For more than 110 years, Pjazza 1902 in Pembroke has witnessed the ebbs and flows of Maltese history: built at the beginning of the twentieth century in the honour of King Edward VII, it was popular amongst British officers stationed on the island, before being transformed into a nightclub during the 1980s. A fire engulfed the site in 1989, and it lay derelict for over 25 years, before a renovation project brought it back to life, resurrecting it for the 21st century Maltese public.

And, in recent weeks, the site has thrown its doors open, to offer a place where families can sup, children can play, and the public can step away from the stresses of everyday life, with dining, fitness and entertainment opportunities ripe for the taking.

“We wanted to revitalise this historic building and transform it into a vibrant hub; this was a vision to preserve the heritage of the past, while also creating opportunities for people to gather together and relax in the present,” says David Muscat Fenech Adami, the Head of Sales and Marketing at CE Group, the firm responsible for the renovation project.

In a country where much of the old gets demolished to make way for an unhistorical new, the decision to invest a substantial amount of time, effort – and money – in reviving a site long thought gone, and faded into the annals of the past, is subversive. “We wanted to create something different. We knew this building’s history; we saw its beautiful facade and the large open area – and we were inspired to give it a new life, to give it a third chance, so to speak,” Mr Muscat Fenech Adami continues.

Floor plans (pictured above) discovered by CE Group at the National Archives in Rabat point to a history well worth preserving. “These show us that this site was built as a recreational centre, as part of St Andrew’s Barracks; this was essentially an area where soldiers, British, Australian, and Kiwi, who were part of the British army, could unwind. Apart from being a hangout spot for these army personnel, it was also a place where injured soldiers were brought to rehabilitate,” Mr Muscat Fenech Adami reveals.

Pjazza 1902 is, indeed, close to today’s Luxol grounds and, he says, these were part of the same complex. “The Luxol restaurant was used as the army canteen, so it was one whole area; they used to eat there, and then come here, to this building, to hang out with each other, play cards, talk and so on.” When the British left, this fell out of use for a while until, in 1981, it was reopened as the infamous Raffles discotheque, drawing party-goers to the area, keen to move across its illuminated dancefloor to the pulsating beats of electronic, synth and pop music.

“This place was synonymous – across the whole island – with dance culture and throughout the 1980s, some of the big names of the time were invited to play here,” Mr Muscat Fenech Adami attests. In 1989, however, a fire engulfed the site, and the nightclub was lost forever. “It actually fell into dereliction, lying abandoned for over 25 years,” Mr Muscat Fenech Adami adds.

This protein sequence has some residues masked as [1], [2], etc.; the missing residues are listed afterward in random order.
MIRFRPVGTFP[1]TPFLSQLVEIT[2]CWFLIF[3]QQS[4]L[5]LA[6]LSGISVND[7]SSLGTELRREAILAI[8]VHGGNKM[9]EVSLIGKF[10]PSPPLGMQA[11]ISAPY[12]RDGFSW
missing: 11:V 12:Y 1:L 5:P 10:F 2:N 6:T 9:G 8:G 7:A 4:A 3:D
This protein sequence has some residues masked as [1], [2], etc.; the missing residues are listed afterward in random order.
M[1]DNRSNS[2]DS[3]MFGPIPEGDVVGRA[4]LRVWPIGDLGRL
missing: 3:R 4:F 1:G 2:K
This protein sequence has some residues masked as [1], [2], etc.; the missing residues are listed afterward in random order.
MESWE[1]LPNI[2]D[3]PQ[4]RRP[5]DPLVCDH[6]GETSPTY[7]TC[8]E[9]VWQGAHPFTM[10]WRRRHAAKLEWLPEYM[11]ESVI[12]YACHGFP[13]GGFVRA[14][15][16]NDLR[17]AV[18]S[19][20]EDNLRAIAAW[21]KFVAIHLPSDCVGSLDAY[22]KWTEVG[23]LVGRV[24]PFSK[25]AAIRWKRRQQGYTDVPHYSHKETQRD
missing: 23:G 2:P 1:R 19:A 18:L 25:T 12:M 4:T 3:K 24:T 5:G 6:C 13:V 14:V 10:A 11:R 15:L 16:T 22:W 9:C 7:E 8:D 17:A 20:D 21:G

The building became a sanctuary for the dispossessed and the outcast, with graffiti emblazoned on its walls, and collapsed ceilings threatening its structural integrity. It was in this dire state when CE Group, recognising its potential, decided to give it new life. “We started slowly by cleaning up the place; and we, then, hired well-regarded and talented architects to carry out the challenge of restoring the site to its former glory, trying to retain as much as we could from its pre-1981 days,” Mr Muscat Fenech Adami explains.

Retaining and reviving the facade was at the heart of the firms’ plans. “Despite its history, this had always stood strong, and we wanted to give people, today, the chance to enjoy it again. So, we were very careful on the techniques used during the project; for instance, we had to rebuild some areas using new stone, but we made sure to do so in the tradition of how it had been done, historically, when the area was first built,” he describes.

Today, the newly-revealed Pjazza 1902 boasts two food kiosks at the front of the building, open during the day – for the lunch and coffee-break traffic – and also in the evening for those wishing to dine and unwind after work or on the weekend. There’s A childcare centre and a gym which serves the local community, or those working in the area. Moreover, the outside space, as well as their multi-purpose room, set up at the back of the building, aims to attract people of all folds and backgrounds back to the site, so it can brim again with energy, just as it once had.

“Pjazza 1902 aligns with our strategic vision, here at CE Group, to prioritise community engagement, quality craftmanship and sustainability,” the firm’s Head of Sales and Marketing points out. “And, even though there were some challenges to complete the project to our high standards, we took our time to do everything well; we wanted to create a new hotspot for the island – one which could not only be enjoyed by families, but which offered a variety of opportunities for self-development and the creation of connections,” he adds.

And, looking at the pristine facade, the new eateries, and the entertainment centre, it appears Pjazza 1902 is well on its way to becoming a new favourite.

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